The company that made the city’s controversial new voting machines claims it has a solution to the city’s looming election crisis: Pay the company more money. The city Board of Elections has warned that the mayoral primary election this fall could turn disastrous if no candidate wins at least 40 percent of the vote. State law requires the city to hold a runoff election two weeks after the primary but the board says it needs more time to reset the new ballot scanners. The company that made the scanners, Elections Systems & Software, has now stepped up with an offer to save the day — and get a big check. It offered to send a team of its own consultants and technicians to help pull off the two-week turnaround.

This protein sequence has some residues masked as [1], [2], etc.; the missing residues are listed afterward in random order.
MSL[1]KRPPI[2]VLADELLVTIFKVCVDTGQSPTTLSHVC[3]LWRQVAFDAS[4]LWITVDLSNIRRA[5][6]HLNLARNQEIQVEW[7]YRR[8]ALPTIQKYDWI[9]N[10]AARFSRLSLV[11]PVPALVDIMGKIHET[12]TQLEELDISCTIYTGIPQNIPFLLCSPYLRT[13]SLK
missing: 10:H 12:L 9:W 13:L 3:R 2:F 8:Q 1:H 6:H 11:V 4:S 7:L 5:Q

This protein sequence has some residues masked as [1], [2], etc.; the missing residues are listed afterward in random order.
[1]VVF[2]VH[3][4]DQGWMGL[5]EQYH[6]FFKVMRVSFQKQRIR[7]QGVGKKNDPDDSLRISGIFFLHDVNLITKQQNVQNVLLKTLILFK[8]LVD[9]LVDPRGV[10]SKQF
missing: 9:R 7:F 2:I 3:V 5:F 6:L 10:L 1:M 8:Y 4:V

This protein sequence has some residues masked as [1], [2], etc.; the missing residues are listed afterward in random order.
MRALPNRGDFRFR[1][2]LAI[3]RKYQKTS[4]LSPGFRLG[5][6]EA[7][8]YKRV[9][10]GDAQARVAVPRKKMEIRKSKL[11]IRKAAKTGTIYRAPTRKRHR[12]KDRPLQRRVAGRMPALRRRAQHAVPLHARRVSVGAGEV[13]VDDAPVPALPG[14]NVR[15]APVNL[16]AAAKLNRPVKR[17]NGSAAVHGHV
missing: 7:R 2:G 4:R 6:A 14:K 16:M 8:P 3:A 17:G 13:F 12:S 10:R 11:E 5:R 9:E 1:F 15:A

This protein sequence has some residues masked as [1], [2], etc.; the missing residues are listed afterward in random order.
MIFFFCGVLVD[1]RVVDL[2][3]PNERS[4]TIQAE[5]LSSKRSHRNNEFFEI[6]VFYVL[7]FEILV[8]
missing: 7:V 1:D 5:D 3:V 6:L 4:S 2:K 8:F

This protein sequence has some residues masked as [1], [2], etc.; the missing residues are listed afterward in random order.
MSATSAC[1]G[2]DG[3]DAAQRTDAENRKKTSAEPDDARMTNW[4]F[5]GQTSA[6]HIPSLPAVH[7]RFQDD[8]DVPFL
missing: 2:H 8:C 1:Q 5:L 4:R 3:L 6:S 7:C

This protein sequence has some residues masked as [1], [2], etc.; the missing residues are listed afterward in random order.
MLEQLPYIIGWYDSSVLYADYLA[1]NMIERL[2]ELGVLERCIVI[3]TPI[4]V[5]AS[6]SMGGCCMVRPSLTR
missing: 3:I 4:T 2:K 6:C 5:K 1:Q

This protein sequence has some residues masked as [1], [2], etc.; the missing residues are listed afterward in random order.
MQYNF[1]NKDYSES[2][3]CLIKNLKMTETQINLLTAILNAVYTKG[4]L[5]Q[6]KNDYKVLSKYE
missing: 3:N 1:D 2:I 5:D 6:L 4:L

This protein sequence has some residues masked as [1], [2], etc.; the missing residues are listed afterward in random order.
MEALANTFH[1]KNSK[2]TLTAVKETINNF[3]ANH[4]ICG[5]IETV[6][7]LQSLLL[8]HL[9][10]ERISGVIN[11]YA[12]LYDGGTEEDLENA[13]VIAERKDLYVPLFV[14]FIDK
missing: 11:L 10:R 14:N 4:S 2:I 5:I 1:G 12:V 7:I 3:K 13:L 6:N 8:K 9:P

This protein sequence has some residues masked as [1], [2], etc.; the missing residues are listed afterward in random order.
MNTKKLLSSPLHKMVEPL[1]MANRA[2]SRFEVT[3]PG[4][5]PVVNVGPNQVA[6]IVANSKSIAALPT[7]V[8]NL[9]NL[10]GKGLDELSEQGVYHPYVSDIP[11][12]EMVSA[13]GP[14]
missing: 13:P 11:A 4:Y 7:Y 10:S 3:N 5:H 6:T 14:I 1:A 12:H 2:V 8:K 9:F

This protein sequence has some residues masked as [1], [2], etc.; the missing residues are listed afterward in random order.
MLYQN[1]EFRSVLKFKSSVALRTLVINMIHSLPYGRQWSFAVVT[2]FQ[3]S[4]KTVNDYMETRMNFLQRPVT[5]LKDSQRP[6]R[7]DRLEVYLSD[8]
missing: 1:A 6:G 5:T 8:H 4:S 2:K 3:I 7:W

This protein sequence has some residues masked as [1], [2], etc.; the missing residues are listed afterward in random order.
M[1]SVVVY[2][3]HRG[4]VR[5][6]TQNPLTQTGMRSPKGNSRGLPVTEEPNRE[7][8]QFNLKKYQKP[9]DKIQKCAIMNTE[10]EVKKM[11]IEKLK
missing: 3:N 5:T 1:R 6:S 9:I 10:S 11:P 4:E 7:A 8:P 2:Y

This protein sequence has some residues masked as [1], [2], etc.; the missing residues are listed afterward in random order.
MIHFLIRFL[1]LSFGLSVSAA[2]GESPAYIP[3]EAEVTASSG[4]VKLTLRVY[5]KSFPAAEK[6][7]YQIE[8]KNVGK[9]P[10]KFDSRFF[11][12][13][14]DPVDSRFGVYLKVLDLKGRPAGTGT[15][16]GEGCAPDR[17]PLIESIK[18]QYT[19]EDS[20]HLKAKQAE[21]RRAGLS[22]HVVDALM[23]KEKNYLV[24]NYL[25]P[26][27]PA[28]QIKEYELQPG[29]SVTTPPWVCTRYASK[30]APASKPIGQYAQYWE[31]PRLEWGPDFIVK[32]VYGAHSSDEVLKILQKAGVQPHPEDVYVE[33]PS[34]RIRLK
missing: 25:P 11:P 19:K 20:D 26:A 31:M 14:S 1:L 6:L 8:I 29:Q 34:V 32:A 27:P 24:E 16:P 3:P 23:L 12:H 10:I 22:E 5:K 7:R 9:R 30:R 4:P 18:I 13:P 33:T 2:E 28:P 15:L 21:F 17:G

“From an equipment and management standpoint, we believe there is a way to manage it within the time period,” said ES&S government affairs director Russ Klenet. “Honestly, you’d have to really work. You’d have to be organized, efficient.”
He couldn’t put a dollar figure on his emergency voting machine services, saying the Board of Elections brushed him off before he could negotiate a price.
After an aggressive lobbying campaign, the company was tapped in 2010 to sell 6,500 new machines to the city for $52 million.